Numbering well over a thousand, in nearly every state and territory, and ranging from short, focused certificates in stand-alone institutions to accredited master’s degrees in sprawling research universities, professional academic programs of the built environment in the United States are heterogeneous to the point of being nearly unrecognizable as a set. Like the spaces they inform, it is difficult to reduce these programs to particular, shared characteristics—that is, with the exception of their professional orientation. Where we learn surely has direct bearing on how we learn, so what might we make of these differences positively in a time of increasingly globalized, yet unevenly experienced, challenges? Since Green Reconstruction will require the engagement of professionals of all kinds, how might we leverage this scalar, geographic, disciplinary, and institutional diversity as an asset rather than let it dissipate our collective professional force so completely that it loses its power?
From the summer of 2020 through the summer of 2021, teams of graduate research assistants and adjunct associate research scholars at the Buell Center compiled, organized, and analyzed information on 1,115 academic programs at professional schools of the built environment across the United States. Together, these researchers reviewed 218 higher education institutions that grant accredited and non-accredited degrees and certificates within the disciplines of architecture, landscape, planning, interior design, preservation, and building and construction management.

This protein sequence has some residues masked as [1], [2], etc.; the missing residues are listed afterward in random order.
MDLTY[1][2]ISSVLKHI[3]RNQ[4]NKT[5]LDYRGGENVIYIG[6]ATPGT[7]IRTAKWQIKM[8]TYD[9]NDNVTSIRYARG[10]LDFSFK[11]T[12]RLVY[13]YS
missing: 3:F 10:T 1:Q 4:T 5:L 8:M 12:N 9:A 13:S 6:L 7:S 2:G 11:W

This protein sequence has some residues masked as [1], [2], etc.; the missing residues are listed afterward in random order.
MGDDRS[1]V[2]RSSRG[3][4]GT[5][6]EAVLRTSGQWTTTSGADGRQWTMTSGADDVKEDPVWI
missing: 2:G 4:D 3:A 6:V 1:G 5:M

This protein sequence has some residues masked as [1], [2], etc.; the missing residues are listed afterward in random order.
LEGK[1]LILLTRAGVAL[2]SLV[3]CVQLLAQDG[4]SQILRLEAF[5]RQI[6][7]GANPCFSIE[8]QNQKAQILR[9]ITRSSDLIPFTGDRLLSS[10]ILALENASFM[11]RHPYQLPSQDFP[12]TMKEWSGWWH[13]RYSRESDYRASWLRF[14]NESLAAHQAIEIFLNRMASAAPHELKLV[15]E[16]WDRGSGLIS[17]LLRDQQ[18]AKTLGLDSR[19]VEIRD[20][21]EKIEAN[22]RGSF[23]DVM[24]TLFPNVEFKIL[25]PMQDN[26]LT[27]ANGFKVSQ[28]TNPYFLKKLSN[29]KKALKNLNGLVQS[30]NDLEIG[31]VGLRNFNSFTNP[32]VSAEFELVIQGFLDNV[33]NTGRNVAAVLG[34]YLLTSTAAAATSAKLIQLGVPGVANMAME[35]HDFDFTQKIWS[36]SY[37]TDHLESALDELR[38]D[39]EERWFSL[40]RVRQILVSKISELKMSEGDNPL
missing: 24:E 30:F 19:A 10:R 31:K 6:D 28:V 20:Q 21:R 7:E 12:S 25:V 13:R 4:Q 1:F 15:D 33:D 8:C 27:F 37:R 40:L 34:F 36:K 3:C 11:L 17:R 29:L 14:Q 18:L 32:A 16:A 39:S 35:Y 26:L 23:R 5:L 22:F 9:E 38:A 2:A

The complete database is represented in the below map and corresponding table, and is discussed in more detail in the publication Green Reconstruction: A Curricular Toolkit for the Built Environment. Information may be sorted according to categories such as degree name; accreditation status; location; whether an institution is public or private, a Historically Black College or University, or STEM Certified; and others. The database is fully searchable.
Special thanks to Abby Rinaldi for their work organizing and visualizing this resource.
This map indicates the locations and concentrations of the programs included in the database, with special attention given to the proportion of the White population in each location. For more information, see the publication "Green Reconstruction: A Curricular Toolkit for the Built Environment." Design by MTWTF